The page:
A rum aged in charred oak barrels that lend their color to the rum. If a recipe calls for this rum it is likely refuring to a darker colored rum with a rich and strong yet smooth flavor. Common varieties come from Jamaica and Haiti.
A fruit brandy made from the distillation of apple cider, these differ from the colorless eau de vie brandy in that apple brandies are usually aged in wood or colored in some way.
A French liqueur made by the Carthusian Monks since 1737 according to the instructions given to them by François Annibal d'Estrées in 1605. It is a distilled alcohol aged with 130 herbs, plants and flowers. The name derived from the monks' Grande Chartreuse monastery in the Chartreuse Mountains. Chartreuse is known to age and improve in the bottle. Yellow Chartreuse is sweeter in flavor and aroma than its green brother; 40% ABV.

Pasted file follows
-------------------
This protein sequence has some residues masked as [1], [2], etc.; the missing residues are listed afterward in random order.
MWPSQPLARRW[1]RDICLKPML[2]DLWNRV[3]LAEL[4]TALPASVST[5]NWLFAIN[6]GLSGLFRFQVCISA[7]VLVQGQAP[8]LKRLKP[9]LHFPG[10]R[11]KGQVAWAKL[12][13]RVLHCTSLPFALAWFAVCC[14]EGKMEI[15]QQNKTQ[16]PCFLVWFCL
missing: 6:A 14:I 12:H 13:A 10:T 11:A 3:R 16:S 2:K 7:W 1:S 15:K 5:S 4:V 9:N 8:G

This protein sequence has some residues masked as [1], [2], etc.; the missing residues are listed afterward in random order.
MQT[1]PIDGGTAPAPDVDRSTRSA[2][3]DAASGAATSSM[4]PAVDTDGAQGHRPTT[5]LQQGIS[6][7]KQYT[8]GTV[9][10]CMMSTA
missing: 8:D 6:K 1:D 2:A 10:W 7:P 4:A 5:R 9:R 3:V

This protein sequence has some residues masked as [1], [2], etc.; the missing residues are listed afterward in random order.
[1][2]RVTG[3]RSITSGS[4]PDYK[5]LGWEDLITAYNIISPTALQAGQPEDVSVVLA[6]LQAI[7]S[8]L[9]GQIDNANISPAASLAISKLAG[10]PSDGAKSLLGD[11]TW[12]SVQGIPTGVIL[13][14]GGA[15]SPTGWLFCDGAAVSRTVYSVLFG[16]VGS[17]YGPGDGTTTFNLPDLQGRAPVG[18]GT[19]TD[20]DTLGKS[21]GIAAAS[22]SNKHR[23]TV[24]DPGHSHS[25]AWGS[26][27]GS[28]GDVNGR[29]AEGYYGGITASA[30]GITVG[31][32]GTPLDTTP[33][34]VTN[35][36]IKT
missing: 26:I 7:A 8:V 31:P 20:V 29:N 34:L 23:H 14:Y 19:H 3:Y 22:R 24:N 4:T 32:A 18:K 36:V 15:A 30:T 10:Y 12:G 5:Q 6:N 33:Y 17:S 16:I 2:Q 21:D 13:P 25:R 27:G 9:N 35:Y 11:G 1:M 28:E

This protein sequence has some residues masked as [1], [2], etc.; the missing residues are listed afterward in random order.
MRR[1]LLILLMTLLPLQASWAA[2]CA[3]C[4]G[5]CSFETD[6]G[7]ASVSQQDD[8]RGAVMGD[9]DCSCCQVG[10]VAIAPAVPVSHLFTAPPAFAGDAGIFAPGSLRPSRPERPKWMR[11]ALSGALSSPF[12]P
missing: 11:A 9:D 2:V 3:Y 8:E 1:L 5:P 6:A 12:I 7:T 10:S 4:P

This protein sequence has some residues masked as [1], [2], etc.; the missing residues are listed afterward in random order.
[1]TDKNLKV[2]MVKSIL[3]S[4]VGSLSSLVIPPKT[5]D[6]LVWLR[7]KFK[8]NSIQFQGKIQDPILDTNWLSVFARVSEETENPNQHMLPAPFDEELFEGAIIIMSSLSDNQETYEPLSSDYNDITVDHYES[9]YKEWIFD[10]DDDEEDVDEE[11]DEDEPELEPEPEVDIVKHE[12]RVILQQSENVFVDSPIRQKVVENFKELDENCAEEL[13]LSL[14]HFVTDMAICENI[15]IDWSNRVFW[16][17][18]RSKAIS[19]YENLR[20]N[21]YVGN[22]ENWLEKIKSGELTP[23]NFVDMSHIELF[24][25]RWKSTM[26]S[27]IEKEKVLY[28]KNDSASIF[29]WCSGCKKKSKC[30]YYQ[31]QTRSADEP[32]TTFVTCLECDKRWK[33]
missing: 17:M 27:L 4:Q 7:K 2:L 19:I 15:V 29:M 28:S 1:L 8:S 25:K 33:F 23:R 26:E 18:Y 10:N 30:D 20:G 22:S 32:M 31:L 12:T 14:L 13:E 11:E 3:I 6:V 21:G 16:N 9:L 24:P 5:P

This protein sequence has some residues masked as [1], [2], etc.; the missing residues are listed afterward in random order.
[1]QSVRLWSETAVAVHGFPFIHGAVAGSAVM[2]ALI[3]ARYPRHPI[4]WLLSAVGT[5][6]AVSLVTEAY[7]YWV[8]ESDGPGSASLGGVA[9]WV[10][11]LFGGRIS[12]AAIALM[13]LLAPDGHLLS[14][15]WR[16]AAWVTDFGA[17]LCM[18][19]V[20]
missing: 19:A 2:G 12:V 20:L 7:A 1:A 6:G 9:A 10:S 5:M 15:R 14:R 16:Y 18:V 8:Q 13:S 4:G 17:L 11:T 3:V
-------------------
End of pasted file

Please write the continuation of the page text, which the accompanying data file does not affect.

A commonly used syrup made from pomegranate juice, characterized by a flavour that is both tart and sweet, and by a deep red colour. Coming from the French spelling of pomegranate, 'grenade.' To make it yourself (don't buy it premade) combine 100% pomegranate juice (like the Pom Wonderful brand) with equal parts sugar by mass. We always use 1:1 syrup unless otherwise noted in the recipe itself.
A gentian-base aromatic bitters similar to Angostura but with a lighter body, sweeter taste and more floral aroma. A common component of the Sazerac.
Stir all the ingredients over ice, then strain into a double rocks glass over 1 large cube.
This is one of several Death & Co variations on the Diamondback (a classic made with rye, apple brandy, and Chartreuse), each named after a different snake. -Thomas Waugh
Death & Co
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